Functions in Kotlin

There are three things you need to know about how Kotlin differs from Java or Groovy methods.

  1. Functions don’t need to be defined within a class.
  2. Functions are declared by using the fun keyword.
  3. Functions can have default and named parameters.

Let’s look at the Kotlin function deconstructed.

fun connect(addr: URI) : Boolean {


Here we have a function, declared with fun, called connect that is taking in a typed parameters addr, which is a URI. The return type is declared after the colon. If we wanted to define a function that had no arguments and an unspecified return type, it would look like this:

fun run() {

That’s pretty straightforward!

Kotlin also has a built in function for printing to the console just like Groovy - println Good!

Using Kotlin fun in Java

So, how do we call these Kotlin functions in normal Java? Again, it’s fairly straightforward. When compiled, Kotlin wraps functions in a class based on the file name by default. So if you have functions in a Kotlin file named Program.kt with a package ktf, then it will compile into a package ktf with a class named Programkt. You can access it by simply importing kyf.* and using the function as a staticly typed method, such as

Pretty Name

If you don’t want to have the file name as your class, you can add an annotation to the top of your Kotlin file, @file:Jvmname("<className>") to customize the complied class name.


fun log(message: String, logLevel: Int = 1) {
    println(message + logLevel)

In Kotlin, this is easy. However, Java does not have this concept of default parameters, so if we tried to use log in java, we would get an error unless we add the annotation on our Kotlin function @JvmOverloads. This is essentially unrolling the Kotlin function when it complies, so we get two java methods with the optional parameter formatted as an overloading method.

Named Parameters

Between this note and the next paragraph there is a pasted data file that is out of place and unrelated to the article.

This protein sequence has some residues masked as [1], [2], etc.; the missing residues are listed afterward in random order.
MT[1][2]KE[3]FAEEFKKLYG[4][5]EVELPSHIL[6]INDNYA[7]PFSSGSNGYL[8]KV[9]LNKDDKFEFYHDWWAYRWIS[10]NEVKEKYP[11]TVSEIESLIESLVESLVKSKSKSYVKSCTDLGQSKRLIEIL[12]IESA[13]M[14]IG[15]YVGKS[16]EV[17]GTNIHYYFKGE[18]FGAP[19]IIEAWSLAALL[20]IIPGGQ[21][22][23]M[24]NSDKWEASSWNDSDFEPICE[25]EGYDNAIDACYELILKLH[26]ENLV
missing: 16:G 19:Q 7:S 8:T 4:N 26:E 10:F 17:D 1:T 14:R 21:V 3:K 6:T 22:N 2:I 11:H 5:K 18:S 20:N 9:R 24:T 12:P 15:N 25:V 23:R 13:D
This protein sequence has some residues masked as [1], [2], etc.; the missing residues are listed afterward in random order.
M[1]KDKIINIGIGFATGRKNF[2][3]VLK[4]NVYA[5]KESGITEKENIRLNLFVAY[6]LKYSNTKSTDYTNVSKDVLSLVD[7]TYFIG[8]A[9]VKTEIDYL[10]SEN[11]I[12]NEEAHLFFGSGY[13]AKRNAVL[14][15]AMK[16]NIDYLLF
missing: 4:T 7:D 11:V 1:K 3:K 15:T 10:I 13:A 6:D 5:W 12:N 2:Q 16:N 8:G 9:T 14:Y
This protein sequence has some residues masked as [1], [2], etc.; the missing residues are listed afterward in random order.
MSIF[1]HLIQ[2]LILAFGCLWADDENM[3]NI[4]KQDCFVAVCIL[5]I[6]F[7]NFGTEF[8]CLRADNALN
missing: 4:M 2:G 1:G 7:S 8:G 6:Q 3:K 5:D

Named parameters allow you to explicitly declare your parameters in a function. This is helpful when you have many parameters or don’t want to have to worry about the order of the parameters when you call a function. If you are familiar with Groovy, then named parameters are nothing new here, and Kotlin is very similar. Although, unlike Groovy, you cannot mix named and partitioned parameters in Kotlin - it’s all or nothing here.

Extending functions?!

In Kotlin, you can add functions to classes that are not owned by you. When you do this, the Kotlin compiler will just generate static functions fo the class. This reduces the need for utility classes and makes our code a lot cleaner and easier to read.

For instance, if we wanted a function to remove whitespace, we could make a function to do so like this:

fun removeWhiteSpace(value:String) : String {
    var regex = Regex("\\s+")
    return regex.replace(value, "")

But, this is still scoped to the class it’s defined in. To extend this, we could just change a few things and add it to String directly.

fun String.removeWhiteSpace() : String {
    var regex = Regex("\\s+")
    return regex.replace(this, "")

The context of this here is the value of the string, so we don’t have to pass in a value anymore.

println("Hello World".removeWhiteSpace())

Extension functions allow us to think more functionally about our code! You can add extension classes to existing classes and your own classes. This makes more cleaner code and reduces the ceremony around utility functions.

The Kotlin complier is pretty intelligent and useful for allowing Java to behave functionally.

Infix Functions

The infix function is a bit odd at first but it acts similarly to extension functions. We can use this special type of function to modify classes.

For example

infix fun : Header {
    return Header(this.Name + other.Name)

This makes plus look more like an operator, allowing us to use this as h1 plus h2. With infix functions you don’t need to use dots or parentheses to call the function. It’s also possible to overload operators in Kotlin. There’s a predefined list of operators that can be overloaded though - only unary and binary operators are allowed. To overload a operator, the keyword operator needs to be added to the infix function. This allows us to use that previous code as h1 + h2 without having to write out plus. W hile the overuse of operator overloaders can lead to confusing code, it’s valuable that Kotlin grants the ability to do so. This is especially helpful if you are writing domain-specific languages.

Recursive Functions

Kotlin is a functional programming language, and in functional languages you will see a common pattern of tail recursive function, or functions that calls itself repeatedly until the desired result is calculated. Tail recursive functions can be an issue in languages that are not functional in design as running the function can lead to stack overloads or running out of memory. The Kotlin compiler optimizes away the recursion by translating it into a series of loops, thereby protecting the underlying JVM. To use tail recursion in Kotlin, functions have to have the correct form and include the tailrec keyword. Again, this is something that is supported right out of the box.

Kotlin has wide-scoped function support, to the extent that we don’t need classes. It’s so much easier to use functions in Kotlin with extension functions, infix, and tail recursions.